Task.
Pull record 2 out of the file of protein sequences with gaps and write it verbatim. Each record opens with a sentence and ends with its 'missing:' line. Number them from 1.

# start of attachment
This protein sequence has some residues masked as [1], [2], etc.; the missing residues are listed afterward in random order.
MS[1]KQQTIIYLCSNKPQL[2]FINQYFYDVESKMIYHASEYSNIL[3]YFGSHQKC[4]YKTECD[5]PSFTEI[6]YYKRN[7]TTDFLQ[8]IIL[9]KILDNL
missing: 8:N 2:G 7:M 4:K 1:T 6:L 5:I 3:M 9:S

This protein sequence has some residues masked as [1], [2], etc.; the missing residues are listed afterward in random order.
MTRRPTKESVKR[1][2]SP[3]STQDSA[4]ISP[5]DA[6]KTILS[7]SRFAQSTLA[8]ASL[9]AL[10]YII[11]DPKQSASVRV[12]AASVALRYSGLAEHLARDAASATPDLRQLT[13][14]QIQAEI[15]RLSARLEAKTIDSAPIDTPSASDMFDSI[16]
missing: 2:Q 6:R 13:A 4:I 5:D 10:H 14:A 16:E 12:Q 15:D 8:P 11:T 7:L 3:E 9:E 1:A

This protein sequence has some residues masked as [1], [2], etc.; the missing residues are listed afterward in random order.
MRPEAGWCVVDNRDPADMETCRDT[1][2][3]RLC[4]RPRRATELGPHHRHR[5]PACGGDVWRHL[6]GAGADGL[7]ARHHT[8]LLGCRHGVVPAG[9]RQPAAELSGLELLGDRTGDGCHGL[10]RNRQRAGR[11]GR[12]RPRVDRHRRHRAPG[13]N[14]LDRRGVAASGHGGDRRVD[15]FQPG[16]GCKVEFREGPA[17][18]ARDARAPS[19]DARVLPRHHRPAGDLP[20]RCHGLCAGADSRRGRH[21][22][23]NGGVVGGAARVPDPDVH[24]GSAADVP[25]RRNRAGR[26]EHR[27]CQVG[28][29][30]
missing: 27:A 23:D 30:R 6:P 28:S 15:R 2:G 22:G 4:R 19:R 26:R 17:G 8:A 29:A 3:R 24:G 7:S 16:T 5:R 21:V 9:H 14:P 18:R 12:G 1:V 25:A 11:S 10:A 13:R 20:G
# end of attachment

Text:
This protein sequence has some residues masked as [1], [2], etc.; the missing residues are listed afterward in random order.
MTRRPTKESVKR[1][2]SP[3]STQDSA[4]ISP[5]DA[6]KTILS[7]SRFAQSTLA[8]ASL[9]AL[10]YII[11]DPKQSASVRV[12]AASVALRYSGLAEHLARDAASATPDLRQLT[13][14]QIQAEI[15]RLSARLEAKTIDSAPIDTPSASDMFDSI[16]
missing: 2:Q 6:R 13:A 4:I 5:D 10:H 14:A 16:E 12:Q 15:D 8:P 11:T 7:L 3:E 9:E 1:A